Gowdy has 'complete confidence' in DOJ watchdog attacked by Trump

Gowdy has 'complete confidence' in DOJ watchdog attacked by Trump
© Moriah Ratner

Rep. Trey GowdyHarold (Trey) Watson GowdyCongress must take the next steps on federal criminal justice reforms Lynch testimony marks final interview of GOP-led probe Comey defends FBI actions on Flynn in House interview MORE (R-S.C.) on Wednesday voiced confidence in the Justice Department's inspector general after President TrumpDonald John TrumpTrump claims media 'smeared' students involved in encounter with Native American man Al Sharpton criticizes Trump’s ‘secret’ visit to MLK monument Gillibrand cites spirituality in 2020 fight against Trump’s ‘dark’ values MORE attacked the government watchdog earlier in the day over a probe into alleged surveillance abuses.

Gowdy, the chairman of the House Oversight and Government Reform Committee, said that Justice Department Inspector General Michael Horowitz "has been fair, fact centric, and appropriately confidential with his work."

“He was confirmed by the U.S. Senate without a single dissent. I have complete confidence in him," Gowdy added in a statement, saying he hopes Horowitz gets "the time, the resources and the independence to complete his work."

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Horowitz is an increasingly critical player in the controversy surrounding the FBI and the Russia probe, and has also been leading a probe of the FBI's handling of the 2016 investigation into Hillary ClintonHillary Diane Rodham ClintonElise Stefanik seeks to tackle GOP’s women ‘crisis’ ahead of 2020 Russian pop star linked to Trump Tower meeting cancels US tour Graham angers Dems by digging into Clinton, Obama controversies MORE's use of a private email server as secretary of State.

Gowdy's defense of the watchdog Wednesday came after Trump took to Twitter to criticize Attorney General Jeff Sessions for appointing the inspector general — instead of Department of Justice lawyers — to investigate allegations that the Foreign Intelligence Surveillance Act (FISA) was improperly used to obtain warrants to monitor the Trump campaign team.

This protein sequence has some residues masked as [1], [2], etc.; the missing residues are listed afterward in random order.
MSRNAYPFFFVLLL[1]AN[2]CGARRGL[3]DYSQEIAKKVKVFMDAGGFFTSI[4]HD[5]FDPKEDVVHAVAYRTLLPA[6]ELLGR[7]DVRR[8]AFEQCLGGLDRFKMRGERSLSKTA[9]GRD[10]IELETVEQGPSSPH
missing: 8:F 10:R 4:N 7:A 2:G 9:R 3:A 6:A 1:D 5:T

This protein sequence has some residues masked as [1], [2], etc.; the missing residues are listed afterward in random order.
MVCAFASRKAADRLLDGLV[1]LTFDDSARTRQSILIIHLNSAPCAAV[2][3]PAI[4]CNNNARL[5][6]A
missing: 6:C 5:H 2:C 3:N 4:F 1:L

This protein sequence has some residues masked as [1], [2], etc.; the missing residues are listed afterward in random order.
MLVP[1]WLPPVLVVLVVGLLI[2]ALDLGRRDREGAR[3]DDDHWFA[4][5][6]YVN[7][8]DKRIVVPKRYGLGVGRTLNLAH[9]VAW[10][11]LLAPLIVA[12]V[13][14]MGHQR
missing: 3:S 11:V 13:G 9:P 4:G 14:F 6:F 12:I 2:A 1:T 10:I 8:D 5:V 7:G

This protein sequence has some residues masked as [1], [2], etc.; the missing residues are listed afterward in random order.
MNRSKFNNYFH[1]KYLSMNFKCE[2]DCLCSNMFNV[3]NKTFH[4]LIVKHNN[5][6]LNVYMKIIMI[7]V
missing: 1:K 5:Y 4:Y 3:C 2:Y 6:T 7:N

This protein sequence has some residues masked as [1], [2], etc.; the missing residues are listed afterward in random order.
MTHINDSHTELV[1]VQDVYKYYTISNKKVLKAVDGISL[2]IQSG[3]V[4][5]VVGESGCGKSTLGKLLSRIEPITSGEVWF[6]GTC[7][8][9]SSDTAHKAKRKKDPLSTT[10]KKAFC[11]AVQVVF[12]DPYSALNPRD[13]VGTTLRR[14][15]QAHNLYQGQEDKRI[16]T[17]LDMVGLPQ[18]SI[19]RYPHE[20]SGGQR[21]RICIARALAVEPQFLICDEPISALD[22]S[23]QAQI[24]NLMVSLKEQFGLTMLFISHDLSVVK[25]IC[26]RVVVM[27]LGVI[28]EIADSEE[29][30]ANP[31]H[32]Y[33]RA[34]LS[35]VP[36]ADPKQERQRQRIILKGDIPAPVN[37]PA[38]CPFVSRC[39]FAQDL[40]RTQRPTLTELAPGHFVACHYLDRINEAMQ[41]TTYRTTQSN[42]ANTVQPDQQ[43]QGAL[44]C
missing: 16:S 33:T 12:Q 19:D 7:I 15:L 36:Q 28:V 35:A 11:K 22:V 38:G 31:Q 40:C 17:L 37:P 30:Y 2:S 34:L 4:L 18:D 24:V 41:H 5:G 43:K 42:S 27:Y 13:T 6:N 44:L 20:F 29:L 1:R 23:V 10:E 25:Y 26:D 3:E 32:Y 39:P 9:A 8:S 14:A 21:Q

"Why is A.G. Jeff SessionsJefferson (Jeff) Beauregard SessionsGraham angers Dems by digging into Clinton, Obama controversies Martin, Bobby and the will to change Overnight Health Care: Thousands more migrant children may have been separated | Senate rejects bill to permanently ban federal funds for abortion | Women's March to lobby for 'Medicare for All' MORE asking the Inspector General to investigate potentially massive FISA abuse," Trump tweeted on Wednesday morning. "Will take forever, has no prosecutorial power and already late with reports on Comey etc. Isn’t the I.G. an Obama guy? Why not use Justice Department lawyers? DISGRACEFUL!"

Trump’s tweet marked the latest attack against his attorney general, whom Trump has repeatedly criticized for recusing himself from the investigation into Russian interference in the 2016 election.

Former Rep. Jason ChaffetzJason ChaffetzTop Utah paper knocks Chaffetz as he mulls run for governor: ‘His political career should be over’ Boehner working on memoir: report Former GOP lawmaker on death of 7-year-old migrant girl: Message should be ‘don't make this journey, it will kill you' MORE (R-Utah), the previous head of the Oversight committee, said on Fox News’s "America’s Newsroom" that Trump’s Twitter attacks against Sessions were "mind-boggling" and "almost embarrassing.”

Rep. Pete KingPeter (Pete) Thomas KingHouse passes bills to fund Transportation Dept., HUD, Agriculture GOP emphasizes unity ahead of new shutdown votes Dems look to chip away at Trump tax reform law MORE (R-N.Y.) also said on Wednesday that, although he understands where the president is coming from, he would not have attacked Sessions.

Gowdy, who is set to leave Congress after this year, has previously defended Robert Mueller, the special counsel heading the investigation into alleged ties between Trump campaign associates and Russia amid Moscow's interference in the 2016 election.